How to Care for Your Christmas Amaryllis Flower

If you’re anything like us, the smell of pine, red and green foliage and home-grown mums all evoke those cozy holiday feels. However, what we love even more about this time of year is the beautiful flowering plants that bring holiday cheer long after the presents are opened and trees are packed away. Take your love for these plants well beyond December by tending to an amaryllis during the chilly months and watching it bring seasonal splendor back into your life throughout the coming year.

What is an Amaryllis?

Amaryllis are beautiful, tropical flowers that are closely related to the calla lily. The plant itself doesn’t actually produce any flowers on its own; it needs to be “forced” or tricked into blooming by being given special care. Amaryllis are generally available in two different varieties – red and white. Both colors are incredibly vibrant and often grow to be quite large. They tend to flourish in warm, tropical climates, making them a great choice for indoor plants here in the colder months. Amaryllis are typically sold as bulbs, which can be planted outside in warmer climates but work well in pots indoors. The bulbs should be kept in a dark place until they sprout and can be planted outdoors.

How to Care for Your Amaryllis: The Basics

Amaryllis are tropical plants that perform best in warm, humid environments. During the winter, the vast majority of the country does not provide the ideal growing conditions for your beloved bulb, so the trick to keeping your plant healthy and producing gorgeous blooms is to simulate those tropical conditions. Begin by placing your plant in a warm, sunny spot indoors. The bulb should be placed just above the soil line with the leaves resting on the surface. Be sure to water the soil regularly, but sparingly. Amaryllis perform best when the soil is slightly dry.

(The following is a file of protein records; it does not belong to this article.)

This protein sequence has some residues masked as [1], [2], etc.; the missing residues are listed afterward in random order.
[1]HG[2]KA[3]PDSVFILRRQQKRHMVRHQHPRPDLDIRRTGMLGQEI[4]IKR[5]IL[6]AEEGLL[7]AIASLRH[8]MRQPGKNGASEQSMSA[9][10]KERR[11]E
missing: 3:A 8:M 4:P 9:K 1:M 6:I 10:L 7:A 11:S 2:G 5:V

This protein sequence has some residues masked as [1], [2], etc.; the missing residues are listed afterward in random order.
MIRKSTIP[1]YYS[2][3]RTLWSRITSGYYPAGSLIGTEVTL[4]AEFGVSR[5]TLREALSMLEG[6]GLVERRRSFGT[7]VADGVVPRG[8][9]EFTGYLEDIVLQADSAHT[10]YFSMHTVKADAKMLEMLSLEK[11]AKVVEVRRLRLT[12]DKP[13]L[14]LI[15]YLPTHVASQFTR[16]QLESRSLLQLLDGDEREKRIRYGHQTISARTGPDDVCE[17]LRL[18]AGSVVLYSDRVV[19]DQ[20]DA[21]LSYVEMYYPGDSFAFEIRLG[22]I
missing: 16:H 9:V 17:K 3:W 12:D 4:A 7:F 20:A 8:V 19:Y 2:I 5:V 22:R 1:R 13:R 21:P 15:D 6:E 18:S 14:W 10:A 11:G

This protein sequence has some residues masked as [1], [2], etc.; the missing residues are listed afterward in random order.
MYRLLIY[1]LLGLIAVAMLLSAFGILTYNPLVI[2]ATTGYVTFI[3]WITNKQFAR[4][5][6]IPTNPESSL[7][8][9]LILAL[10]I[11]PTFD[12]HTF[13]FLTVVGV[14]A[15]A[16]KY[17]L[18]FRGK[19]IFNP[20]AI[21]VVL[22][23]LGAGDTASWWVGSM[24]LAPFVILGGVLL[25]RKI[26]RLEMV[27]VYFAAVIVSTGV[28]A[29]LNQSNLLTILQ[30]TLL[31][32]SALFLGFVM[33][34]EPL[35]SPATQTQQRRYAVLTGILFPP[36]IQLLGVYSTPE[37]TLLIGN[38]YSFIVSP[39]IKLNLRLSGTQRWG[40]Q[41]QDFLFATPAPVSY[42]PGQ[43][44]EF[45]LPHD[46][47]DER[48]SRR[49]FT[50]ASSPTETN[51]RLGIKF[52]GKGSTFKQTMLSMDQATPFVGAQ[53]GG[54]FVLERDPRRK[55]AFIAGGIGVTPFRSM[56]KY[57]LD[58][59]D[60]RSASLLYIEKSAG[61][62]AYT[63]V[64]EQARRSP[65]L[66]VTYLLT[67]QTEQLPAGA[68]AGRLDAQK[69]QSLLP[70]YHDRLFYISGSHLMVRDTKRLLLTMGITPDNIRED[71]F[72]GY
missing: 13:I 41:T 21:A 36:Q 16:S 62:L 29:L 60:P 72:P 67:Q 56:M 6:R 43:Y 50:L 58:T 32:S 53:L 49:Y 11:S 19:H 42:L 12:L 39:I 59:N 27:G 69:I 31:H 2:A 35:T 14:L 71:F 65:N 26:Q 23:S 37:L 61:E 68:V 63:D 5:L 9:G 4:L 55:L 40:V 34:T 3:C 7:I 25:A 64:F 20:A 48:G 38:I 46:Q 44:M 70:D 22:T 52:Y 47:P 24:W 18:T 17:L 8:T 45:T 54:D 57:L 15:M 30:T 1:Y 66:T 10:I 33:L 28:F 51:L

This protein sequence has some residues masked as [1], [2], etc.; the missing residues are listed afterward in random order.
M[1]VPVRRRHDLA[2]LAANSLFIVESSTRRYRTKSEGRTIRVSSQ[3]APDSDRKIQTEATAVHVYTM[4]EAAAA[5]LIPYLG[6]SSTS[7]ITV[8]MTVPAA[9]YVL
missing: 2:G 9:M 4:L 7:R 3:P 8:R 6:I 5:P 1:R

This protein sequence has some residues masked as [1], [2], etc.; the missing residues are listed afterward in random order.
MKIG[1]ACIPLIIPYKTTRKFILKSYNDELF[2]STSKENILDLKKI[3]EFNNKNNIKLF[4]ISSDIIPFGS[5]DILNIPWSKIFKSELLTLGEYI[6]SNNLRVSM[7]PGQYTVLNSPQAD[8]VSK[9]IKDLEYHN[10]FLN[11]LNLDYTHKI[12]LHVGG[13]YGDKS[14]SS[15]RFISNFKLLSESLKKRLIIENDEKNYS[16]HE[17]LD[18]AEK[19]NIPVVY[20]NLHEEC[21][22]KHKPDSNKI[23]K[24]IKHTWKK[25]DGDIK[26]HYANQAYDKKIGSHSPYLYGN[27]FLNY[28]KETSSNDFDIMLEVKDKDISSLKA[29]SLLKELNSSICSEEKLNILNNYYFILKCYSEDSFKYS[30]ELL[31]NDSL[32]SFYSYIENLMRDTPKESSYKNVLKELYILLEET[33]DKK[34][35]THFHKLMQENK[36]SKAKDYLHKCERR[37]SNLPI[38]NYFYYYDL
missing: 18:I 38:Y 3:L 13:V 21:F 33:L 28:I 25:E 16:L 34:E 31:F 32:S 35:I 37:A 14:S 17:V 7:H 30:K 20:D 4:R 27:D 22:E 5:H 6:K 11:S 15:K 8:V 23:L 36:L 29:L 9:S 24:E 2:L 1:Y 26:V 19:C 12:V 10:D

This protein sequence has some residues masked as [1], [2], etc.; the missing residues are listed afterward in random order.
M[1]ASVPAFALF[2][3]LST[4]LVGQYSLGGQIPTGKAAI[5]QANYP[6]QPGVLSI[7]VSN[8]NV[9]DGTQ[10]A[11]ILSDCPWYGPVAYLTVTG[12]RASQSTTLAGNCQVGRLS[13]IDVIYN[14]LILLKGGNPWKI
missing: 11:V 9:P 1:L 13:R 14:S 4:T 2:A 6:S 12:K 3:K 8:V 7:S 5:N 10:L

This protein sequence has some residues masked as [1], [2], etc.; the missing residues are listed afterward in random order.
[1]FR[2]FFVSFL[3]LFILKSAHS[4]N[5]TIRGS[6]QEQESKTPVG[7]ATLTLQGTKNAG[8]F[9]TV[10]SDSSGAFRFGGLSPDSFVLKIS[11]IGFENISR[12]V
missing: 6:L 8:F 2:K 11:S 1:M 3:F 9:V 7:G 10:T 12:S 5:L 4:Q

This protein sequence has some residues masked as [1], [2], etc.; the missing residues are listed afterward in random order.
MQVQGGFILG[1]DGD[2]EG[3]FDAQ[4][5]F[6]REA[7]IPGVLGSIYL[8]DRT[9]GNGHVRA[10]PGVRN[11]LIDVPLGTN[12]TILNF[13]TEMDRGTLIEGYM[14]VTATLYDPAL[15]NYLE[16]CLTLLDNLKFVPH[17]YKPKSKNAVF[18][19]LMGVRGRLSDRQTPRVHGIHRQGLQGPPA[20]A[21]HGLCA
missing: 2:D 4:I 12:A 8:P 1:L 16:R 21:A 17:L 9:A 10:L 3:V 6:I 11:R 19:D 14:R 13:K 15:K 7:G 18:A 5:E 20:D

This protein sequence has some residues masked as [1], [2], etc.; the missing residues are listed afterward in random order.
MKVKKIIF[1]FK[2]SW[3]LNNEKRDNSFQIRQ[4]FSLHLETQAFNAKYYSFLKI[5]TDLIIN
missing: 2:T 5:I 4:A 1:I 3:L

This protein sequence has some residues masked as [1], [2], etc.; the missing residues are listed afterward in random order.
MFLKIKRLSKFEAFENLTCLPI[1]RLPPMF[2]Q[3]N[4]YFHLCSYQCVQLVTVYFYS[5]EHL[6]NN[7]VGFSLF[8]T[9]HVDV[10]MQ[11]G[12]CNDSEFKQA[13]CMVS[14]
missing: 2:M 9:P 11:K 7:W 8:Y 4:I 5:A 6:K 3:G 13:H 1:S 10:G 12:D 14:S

Tips for Keeping Your Amaryllis Alive Through Winter

– Temperature: In order to mimic the tropical climate of the amaryllis’ natural environment, you will need to keep your house warm. Between 70-80 degrees is ideal. – Light: Light is the key to growing healthy plants, and amaryllis are no exception. Place your plant near a window where it can receive plenty of light from the sun, but not in direct sunlight. – Humidity: Humidity is a critical element of tropical plant growth. You can simulate this indoors by placing a tray filled with pebbles topped by water in your amaryllis’ immediate vicinity. – Soil: In order to improve your soil’s ability to retain water, add a small amount of sand to the soil. – Fertilizer: During the winter months, your plant will not be able to absorb as much fertilizer as it needs, which leads to stunted growth. Be sure to choose a fertilizer with a low nitrogen content to avoid burning your plant. – Repotting: During the winter, it is important to keep your amaryllis in a pot that is just barely large enough for it. This will help to retain moisture and provide the necessary warmth for your plant to thrive. Christmas Amaryllis

When to Repot Your Amaryllis

Although amaryllis generally only need to be repotted once a year, this will depend on the growth of your plant. If your bulb has grown, it is time to move on to a larger pot. Otherwise, if your plant’s leaves remain close to the surface of the soil, it may be time to prune them in order to grow a larger bulb. When it comes to choosing a pot for your amaryllis, be sure the container is at least two inches wider than the bulb. Otherwise, the bulb may split the surface of the soil as it grows. It is also important to select a pot with plenty of drainage holes.

Conclusion

Amaryllis are beautiful plants that can bring some tropical flair to your winter home. To keep them healthy and flowering throughout the colder months, be sure to provide them with plenty of light, warm temperatures and humid conditions. When buying your amaryllis, make sure that it is a stemless bulb. When it’s time to repot your plant, be sure to use an appropriate potting mix and give the bulb plenty of room to grow.

This article is provided by

https://www.bomagardencentre.co.uk/christmas-trees-gifts-christmas-plants-flowers

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